Puerto Rico will get hit hard Wednesday morning, the National Hurricane Center said, and the storm could be catastrophic…

 

Puerto Rico sheltered many of the evacuees who fled from other Caribbean Islands during Hurricane Irma earlier this month. Now those evacuees and native Puerto Ricans are bracing for devastation.

 

“This is an event that will be damaging to the infrastructure, that will be catastrophic,” (Puerto Rico Gov. Ricardo) Rosselló said. “Our only focus right now should be to make sure we save lives.”

That has been the focus for weeks now of people across the United States. When Hurricane Harvey was still beating down on Houston, whatever had been dividing Americans politically or culturally dissolved or got sidelined by the force of nature and the ‘force more powerful‘ than destruction, love and charity impulsively and instinctively passing from person to person.

Numbers of people beyond counting have been showing up in this ‘army of compassion’ descending on sites of destruction even while they’re still being battered. Especially then, which shows the real magnanimity of regular Americans. Houston’s ‘Mattress Mack‘ is emblematic of this spirit of unity and generosity, and the humility that, to a person, seems to define the motivating impulse driving people from their comfort zones to the place they’d rather be in an emergency: with the people under siege. They have offered what they have to those who need anything.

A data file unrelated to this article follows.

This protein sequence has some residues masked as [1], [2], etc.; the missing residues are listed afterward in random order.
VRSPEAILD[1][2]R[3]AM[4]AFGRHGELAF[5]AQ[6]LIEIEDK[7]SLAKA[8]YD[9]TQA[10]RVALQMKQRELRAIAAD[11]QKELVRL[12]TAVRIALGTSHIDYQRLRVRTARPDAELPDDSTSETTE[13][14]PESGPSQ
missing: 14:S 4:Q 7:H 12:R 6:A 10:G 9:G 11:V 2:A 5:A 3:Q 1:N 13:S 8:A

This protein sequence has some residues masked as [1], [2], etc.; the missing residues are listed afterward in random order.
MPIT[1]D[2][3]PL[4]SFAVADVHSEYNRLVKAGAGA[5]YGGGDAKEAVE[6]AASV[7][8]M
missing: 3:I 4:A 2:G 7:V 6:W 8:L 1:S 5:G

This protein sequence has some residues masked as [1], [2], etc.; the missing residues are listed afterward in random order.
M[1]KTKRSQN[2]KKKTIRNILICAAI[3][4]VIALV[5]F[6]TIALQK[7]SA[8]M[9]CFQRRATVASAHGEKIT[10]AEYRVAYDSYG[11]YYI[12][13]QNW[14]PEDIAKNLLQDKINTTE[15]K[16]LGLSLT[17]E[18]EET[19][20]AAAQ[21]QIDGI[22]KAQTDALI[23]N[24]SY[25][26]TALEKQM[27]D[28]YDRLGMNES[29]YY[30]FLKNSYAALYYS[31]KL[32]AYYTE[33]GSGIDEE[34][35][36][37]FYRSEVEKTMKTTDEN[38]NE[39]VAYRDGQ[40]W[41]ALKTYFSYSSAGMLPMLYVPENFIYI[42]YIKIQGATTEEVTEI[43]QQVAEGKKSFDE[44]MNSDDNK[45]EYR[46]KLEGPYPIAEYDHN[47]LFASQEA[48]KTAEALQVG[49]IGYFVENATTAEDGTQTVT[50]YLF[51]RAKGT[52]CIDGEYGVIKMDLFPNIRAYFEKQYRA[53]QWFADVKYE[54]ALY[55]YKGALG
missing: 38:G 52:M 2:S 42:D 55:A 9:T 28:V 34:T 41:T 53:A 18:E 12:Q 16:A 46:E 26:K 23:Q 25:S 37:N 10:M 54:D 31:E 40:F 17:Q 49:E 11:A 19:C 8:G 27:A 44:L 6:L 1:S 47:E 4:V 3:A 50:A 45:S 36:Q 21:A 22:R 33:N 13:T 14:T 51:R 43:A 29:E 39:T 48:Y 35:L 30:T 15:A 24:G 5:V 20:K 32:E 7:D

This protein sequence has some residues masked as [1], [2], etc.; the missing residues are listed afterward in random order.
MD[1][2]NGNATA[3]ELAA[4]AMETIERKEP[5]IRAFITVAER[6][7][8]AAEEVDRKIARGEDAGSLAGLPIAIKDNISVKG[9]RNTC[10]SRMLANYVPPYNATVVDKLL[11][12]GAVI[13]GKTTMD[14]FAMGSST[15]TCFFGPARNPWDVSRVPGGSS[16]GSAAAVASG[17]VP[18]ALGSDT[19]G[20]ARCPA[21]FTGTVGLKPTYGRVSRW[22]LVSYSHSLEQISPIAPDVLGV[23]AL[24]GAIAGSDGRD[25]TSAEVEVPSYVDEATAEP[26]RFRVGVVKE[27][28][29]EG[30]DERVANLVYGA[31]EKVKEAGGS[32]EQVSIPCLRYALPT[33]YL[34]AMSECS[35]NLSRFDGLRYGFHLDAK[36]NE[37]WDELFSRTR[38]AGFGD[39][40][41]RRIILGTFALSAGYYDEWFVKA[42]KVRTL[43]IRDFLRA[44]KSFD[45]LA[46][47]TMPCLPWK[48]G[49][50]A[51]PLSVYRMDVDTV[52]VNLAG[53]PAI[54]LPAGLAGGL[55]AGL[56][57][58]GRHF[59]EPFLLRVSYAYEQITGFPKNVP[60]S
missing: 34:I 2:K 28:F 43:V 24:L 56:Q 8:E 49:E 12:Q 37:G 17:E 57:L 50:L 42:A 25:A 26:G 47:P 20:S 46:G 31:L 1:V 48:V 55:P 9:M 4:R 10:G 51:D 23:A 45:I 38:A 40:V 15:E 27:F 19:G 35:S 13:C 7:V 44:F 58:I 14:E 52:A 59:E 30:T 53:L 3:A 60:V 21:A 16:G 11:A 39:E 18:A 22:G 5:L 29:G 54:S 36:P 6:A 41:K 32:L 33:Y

Magdalena Marez, 27, and her fiancé Zachary Gasser, moved into their apartment a few months ago. They went furniture shopping at a handful of Houston-area stores, but they’d never stepped foot into a Gallery Furniture store until early Tuesday morning. They wandered in, soaking wet, just after evacuating from their apartment.

 

Floodwaters were ankle deep, and they struggled to make the drive.

 

When they arrived at the showroom volunteers handed them dry clothes, toothbrushes, soap, shoes — and a mattress still covered in plastic. Marez is moved by McIngvale’s generosity.

 

“We never stepped foot in (one of his stores) and now I’m just like, wow, I mean, they opened up the doors. Like nothing. He didn’t even second guess it,” she says. “He was just like, ‘Let me help you.'”

 

McIngvale is also paying for portable showers so evacuees can have their first hot shower in days.

 

Marchione, the employee, says his boss has opened the store to evacuees and is providing meals because it’s his way of giving back to a community that has brought him success over the past 36 years.

 

“This is Houston,” Marchione adds. “That’s how Houston rolls.”